Dollar Falls to New Lows Vs. Euro, Pound

Published 12:00 am Monday, December 26, 2005

BERLIN – The dollar fell to new lows against Europe’s 13-nation currency on Wednesday while in London, the pound soared above $2.05 for the first time in more than a quarter of a century.

The dollar was battered by worries about the U.S. economy stemming from the weak housing market.

The euro reached $1.3833 in early European trading _ breaking its previous record of $1.3813 reached in trading on July 13 _ before dropping back to $1.3779 later in the day. that was down from the $1.3784 it bought late Tuesday in New York.

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In London, the pound soared above $2.05 for the first time in 26 years, peaking at $2.0548 before easing back to 2.0491 in afternoon trading. That was marginally higher than $2.0461 late Tuesday.

The most recent high for the British currency was set April 18, when a pound bought $2.0136.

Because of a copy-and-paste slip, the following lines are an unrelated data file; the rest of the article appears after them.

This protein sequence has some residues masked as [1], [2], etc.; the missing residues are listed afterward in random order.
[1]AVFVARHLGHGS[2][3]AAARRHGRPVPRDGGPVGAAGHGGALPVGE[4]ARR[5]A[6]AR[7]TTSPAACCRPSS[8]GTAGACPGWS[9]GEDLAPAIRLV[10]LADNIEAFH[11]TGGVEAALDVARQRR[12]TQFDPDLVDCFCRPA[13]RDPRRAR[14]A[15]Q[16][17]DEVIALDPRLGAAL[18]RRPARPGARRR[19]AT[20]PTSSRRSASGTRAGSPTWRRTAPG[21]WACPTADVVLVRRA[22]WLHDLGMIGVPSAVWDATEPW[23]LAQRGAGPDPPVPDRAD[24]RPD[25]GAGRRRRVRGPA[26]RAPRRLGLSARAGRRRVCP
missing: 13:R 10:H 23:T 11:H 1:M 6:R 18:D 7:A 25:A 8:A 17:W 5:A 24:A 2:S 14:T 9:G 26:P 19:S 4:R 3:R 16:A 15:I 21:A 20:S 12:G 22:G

Yet, even as the pound is approaching a 30-year-plus high, when it bought $2.40 in the late 1970s, it remains nowhere near an all-time record, given that just after World War II one British pound bought $4.00.

Despite its record lows overnight, the dollar grew modestly stronger against the euro after a U.S. inflation report came in close to expectations and housing figures were mixed.

Fresh concerns Tuesday about the depressed U.S. housing market helped push down the dollar, but testimony by Federal Reserve Chairman Ben Bernake to Congress, in which he said inflation remains the “predominant” concern and insisted the housing market is correcting, had little impact on the currency.

The Fed has left its benchmark rate unchanged at 5.25 percent for a year after two years of steady increases.

That contrasts with the course of the European Central Bank, which has raised rates steadily and is expected to do so again to 4.25 percent in September.

The Bank of England last week increased its benchmark rate to 5.75 percent, a six-year high, and higher-than-expected inflation figures in England released this week raised the likelihood of another increase.

Higher interest rates, a weapon against inflation, can bolster a currency by giving better returns on fixed-income investments.

The dollar slipped to 122.07 Japanese yen, down from 122.38 yen late Tuesday in New York.

A service of the Associated Press(AP)